# Why are singular “elliptic” curves bad for crypto?

Consider the algebraic curve given by a short Weierstraß equation $$y^2=x^3+ax+b$$.

If $$4a^3+27b^2=0$$, then there are repeated roots of the right-hand side $$x^3+ax+b$$. How are these repeated roots bad for a discrete-logarithm-based cryptosystem?

When a Weierstraß equation $$y^2 = x^3 + Ax + B$$ over $$\mathbf F_p$$ has a null discriminant, then it does not define an elliptic curve: it is a singular curve. In that case, it means the polynomial $$x^3 + Ax + B$$ has a double or triple root $$x_0$$ and the point $$(x_0, 0)$$ is a singular point. All the non-singular points still define a group law with the regular construction as in an elliptic curve.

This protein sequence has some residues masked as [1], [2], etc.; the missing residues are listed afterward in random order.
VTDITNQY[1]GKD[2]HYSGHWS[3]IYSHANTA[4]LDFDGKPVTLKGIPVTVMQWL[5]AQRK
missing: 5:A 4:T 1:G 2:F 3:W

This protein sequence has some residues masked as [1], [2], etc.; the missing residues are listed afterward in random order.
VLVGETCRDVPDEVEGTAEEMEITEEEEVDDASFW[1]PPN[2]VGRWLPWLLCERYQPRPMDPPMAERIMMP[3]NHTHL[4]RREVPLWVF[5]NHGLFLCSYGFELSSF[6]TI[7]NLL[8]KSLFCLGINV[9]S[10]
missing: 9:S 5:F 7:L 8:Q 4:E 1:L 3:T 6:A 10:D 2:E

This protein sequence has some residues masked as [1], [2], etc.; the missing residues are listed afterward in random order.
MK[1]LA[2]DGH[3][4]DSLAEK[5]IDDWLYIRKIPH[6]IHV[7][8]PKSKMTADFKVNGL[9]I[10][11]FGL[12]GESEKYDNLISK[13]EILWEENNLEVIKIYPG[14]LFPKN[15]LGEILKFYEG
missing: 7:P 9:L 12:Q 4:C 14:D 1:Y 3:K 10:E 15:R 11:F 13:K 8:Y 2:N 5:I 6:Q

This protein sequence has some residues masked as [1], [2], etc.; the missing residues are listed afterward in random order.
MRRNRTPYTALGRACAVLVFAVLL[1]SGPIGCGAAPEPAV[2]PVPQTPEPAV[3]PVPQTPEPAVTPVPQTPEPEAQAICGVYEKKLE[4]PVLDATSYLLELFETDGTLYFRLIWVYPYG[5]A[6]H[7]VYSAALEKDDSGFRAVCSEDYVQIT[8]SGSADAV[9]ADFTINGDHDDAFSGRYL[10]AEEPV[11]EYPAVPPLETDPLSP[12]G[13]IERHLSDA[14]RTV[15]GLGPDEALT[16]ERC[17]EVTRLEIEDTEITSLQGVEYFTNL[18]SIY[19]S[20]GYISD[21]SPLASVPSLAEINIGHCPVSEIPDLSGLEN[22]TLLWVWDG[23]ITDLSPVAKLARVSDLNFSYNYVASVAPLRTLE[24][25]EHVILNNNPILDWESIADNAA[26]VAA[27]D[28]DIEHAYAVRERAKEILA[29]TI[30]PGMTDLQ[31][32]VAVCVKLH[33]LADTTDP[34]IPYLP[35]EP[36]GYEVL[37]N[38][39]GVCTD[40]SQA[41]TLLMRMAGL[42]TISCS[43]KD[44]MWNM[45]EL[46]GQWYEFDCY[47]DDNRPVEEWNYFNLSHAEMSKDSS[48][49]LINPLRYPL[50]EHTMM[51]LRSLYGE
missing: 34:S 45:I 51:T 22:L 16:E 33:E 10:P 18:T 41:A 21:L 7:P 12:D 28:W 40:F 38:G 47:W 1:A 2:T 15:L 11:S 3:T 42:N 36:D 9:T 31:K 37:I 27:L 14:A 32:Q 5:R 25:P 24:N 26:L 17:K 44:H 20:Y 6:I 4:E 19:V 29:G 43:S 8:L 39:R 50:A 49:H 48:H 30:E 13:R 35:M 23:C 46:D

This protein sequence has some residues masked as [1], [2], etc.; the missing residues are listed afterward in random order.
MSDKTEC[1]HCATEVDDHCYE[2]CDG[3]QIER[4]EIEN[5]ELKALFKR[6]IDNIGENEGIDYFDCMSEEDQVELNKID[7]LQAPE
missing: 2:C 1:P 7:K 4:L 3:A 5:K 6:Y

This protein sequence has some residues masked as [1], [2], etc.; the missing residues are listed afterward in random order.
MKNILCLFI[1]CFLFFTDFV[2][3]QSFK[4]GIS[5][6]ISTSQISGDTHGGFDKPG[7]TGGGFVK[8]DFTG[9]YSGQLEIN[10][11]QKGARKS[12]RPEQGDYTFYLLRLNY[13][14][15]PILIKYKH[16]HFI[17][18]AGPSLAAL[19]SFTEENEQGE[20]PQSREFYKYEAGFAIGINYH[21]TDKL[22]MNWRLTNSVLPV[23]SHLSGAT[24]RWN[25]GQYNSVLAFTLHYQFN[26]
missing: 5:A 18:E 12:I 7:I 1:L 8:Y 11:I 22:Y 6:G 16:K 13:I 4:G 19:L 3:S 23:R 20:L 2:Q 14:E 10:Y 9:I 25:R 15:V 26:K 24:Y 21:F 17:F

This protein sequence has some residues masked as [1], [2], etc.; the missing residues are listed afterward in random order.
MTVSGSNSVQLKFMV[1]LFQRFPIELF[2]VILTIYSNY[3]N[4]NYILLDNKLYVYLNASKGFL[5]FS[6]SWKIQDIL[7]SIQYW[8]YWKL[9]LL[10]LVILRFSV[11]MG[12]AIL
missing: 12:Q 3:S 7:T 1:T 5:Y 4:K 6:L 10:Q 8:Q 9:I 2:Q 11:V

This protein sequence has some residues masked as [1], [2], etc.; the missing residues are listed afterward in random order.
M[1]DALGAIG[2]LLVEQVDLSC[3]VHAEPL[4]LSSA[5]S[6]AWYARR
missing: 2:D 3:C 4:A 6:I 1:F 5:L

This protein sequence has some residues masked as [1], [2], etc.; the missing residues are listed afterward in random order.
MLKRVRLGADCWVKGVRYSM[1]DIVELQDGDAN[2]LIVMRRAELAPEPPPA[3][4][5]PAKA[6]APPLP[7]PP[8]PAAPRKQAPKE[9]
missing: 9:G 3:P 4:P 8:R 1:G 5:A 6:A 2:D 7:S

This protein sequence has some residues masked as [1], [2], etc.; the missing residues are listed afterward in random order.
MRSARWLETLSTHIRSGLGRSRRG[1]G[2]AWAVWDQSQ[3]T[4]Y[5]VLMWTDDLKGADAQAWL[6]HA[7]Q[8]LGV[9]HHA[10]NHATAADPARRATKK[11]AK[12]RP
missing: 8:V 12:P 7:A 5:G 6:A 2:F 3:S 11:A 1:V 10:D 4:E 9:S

• $$y^2 = x^3$$, then there are exactly $$p$$ non-singular points and there is an efficient map to the additive group of $$\mathbf F_p$$ where the discrete logarithm is trivial.
• $$y^2 = x^2(x-1)$$, then there are $$p+1$$ or $$p-1$$ points and there is an efficient map to the multiplicative group of $$\mathbf F_{p^2}^*$$ (which has $$p^2 - 1 = (p-1)(p+1)$$ elements) where the discrete logarithm is way easier to compute (but not as easy as the previous case).